In contrast to the ten spies, the apostle Paul said, "My speech and my preaching were not with persuasive words of human wisdom, but in demonstration of the Spirit and of power, that your faith should not be in the wisdom of men but in the power of God" (1 Corinthians 2:4–5). Now Paul was anything but a weak man in the natural. He was a leader among leaders. He even once declared that concerning the works of the law, he was blameless (see Philippians 3:6).

Nevertheless, when Paul came to Christ, he said, "But what things were gain to me, these I have counted loss for Christ. Yet indeed I also count all things loss for the excellence of the knowledge of Christ Jesus my Lord, for whom I have suffered the loss of all things, and count them as rubbish, that I may gain Christ" (Philippians 3:7–8). In other words, "I do not want any more of Paul; I want everything of Christ. I do not want anything left of natural wisdom. I would rather stand in weakness and trembling so that the power of Christ may rest upon me. I desire that the people I speak to would not be looking to a man but rather to Christ inside of me—as not only my hope, but as their hope as well."

I know that I would not want to listen to a preacher who has no personal testimony of the miraculous power of God at work in his or her life. I would much rather listen to somebody like Paul who stands in weakness and trembling—the kind of person you could look at and say, "There is a power touching my heart that I know cannot come from this physical vessel. It must be from the Spirit at work inside of this one who is speaking to me. Lord, let that be my portion in the days ahead!"

Unfortunately, listening to the voices of the ten spies ultimately caused the people to end up in a wilderness where they died. Likewise, if the voices you are listening to today are not provoking you to faith, you will die in a spiritual wilderness. You will simply live through an endless succession of funerals, which was exactly what the Israelites experienced for forty years until eventually they all died and another generation arose.


Finally, a new generation was about to go in and possess this Promised Land which the others had forfeited through their unbelief. This time, however, they were to go with the instruction that God gave to Joshua: "'See! I have given Jericho into your hand, its king, and the mighty men of valor.'...Now Joshua had commanded the people, saying, 'You shall not shout or make any noise with your voice, nor shall a word proceed out of your mouth, until the day I say to you, "Shout!" Then you shall shout'" (Joshua 6:2, 10). In other words, "We are going to go in and take the land, but this time we are going to be quiet. We do not need to listen to any voices telling us how many giants are in the land!"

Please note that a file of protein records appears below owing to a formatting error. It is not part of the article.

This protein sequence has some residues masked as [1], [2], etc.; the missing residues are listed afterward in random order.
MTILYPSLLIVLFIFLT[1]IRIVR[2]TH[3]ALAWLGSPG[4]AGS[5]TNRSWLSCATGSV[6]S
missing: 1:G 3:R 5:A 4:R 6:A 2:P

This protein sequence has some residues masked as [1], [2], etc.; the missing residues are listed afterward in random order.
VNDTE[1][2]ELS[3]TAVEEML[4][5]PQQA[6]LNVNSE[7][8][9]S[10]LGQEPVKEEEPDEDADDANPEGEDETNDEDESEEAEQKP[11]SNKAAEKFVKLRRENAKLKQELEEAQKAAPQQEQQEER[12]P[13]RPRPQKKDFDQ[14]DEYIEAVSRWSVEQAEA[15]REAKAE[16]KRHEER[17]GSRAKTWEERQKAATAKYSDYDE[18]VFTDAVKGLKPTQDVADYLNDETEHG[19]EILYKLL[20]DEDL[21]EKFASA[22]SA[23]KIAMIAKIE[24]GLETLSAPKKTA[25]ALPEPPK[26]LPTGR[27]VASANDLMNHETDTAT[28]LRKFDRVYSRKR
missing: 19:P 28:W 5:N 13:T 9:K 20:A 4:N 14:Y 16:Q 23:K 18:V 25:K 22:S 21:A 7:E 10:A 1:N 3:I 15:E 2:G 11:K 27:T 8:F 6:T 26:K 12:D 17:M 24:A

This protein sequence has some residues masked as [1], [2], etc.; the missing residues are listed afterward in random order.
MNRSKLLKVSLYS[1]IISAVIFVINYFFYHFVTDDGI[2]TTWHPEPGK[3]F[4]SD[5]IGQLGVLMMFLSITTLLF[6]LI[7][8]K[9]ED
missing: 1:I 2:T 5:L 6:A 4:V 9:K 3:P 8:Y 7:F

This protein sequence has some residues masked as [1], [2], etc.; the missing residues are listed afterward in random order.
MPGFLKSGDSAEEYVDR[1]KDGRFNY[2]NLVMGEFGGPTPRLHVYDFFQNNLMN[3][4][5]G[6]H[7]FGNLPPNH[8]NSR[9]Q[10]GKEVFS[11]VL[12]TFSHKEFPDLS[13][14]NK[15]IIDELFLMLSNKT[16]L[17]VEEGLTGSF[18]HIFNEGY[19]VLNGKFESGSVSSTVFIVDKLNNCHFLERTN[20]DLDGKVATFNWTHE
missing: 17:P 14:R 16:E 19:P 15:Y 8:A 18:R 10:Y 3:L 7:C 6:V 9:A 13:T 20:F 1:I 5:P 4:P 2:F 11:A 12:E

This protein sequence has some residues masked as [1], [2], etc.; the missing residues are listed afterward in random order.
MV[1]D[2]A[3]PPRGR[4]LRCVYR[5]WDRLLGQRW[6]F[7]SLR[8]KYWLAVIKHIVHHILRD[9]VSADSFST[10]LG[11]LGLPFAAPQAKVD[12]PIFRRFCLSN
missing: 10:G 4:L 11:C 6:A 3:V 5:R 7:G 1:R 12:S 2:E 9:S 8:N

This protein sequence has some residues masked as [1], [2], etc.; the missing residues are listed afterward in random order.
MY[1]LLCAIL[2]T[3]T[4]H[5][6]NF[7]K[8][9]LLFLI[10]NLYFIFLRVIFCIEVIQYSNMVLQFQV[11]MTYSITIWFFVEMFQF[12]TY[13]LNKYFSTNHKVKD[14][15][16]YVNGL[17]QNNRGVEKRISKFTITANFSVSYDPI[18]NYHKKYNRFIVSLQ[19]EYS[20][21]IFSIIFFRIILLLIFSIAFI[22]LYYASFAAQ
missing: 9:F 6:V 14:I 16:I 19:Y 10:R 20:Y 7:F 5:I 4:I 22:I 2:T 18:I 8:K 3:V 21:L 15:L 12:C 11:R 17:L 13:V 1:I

Note that when they walked in and surrounded Jericho for seven days, they had no weaponry. In the natural, they were insufficient for the battle before them. Nevertheless, they chose to simply obey God and be quiet. It was just as the Lord said in Isaiah 30:15, "In quietness and confidence shall be your strength." One more time, walking around the city, they were quiet and confident—thinking about the promises of God, remembering the history of who God was—until that moment when an inner shout came into their hearts. I believe that by the time Joshua told them to shout, the people simply could not contain it any longer, for God had already convinced their hearts that they had the victory!

And so I challenge you today: As you go around about your city, as you are tempted to think of all the things that you are fighting to get through, begin to think, instead, about all the things that God has done. Meditate on His Word. If there is anything pure, anything lovely, anything of virtue, anything of a good report, think on these things, and the God of peace will be with you (see Philippians 4:8–9).

Suddenly, confidence will fill your heart. "God, I am going to trust You. I am going to believe You for my family. I am going to believe that You will heal the wounds of my past. I am going to trust You for my future. I am not listening to any voices anymore that say I am not smart enough or strong enough. Let the evil reporters die in the wilderness; I am going with You! I do not care what giants I have to face, for You are going to take my life in its total nothingness and raise it up to be something that brings glory to Your name!"

Then one day, when you cannot contain it any longer, you are going to shout so loud that your whole neighborhood will hear! The Scripture tells us that when the Israelites shouted, the walls of Jericho fell, and every person went into that city and took the victory. Today, as we trust God in our own cities, I believe we are going to take with us into God's Kingdom a multitude of people too numerous to count, and we are going to do it by the power of God!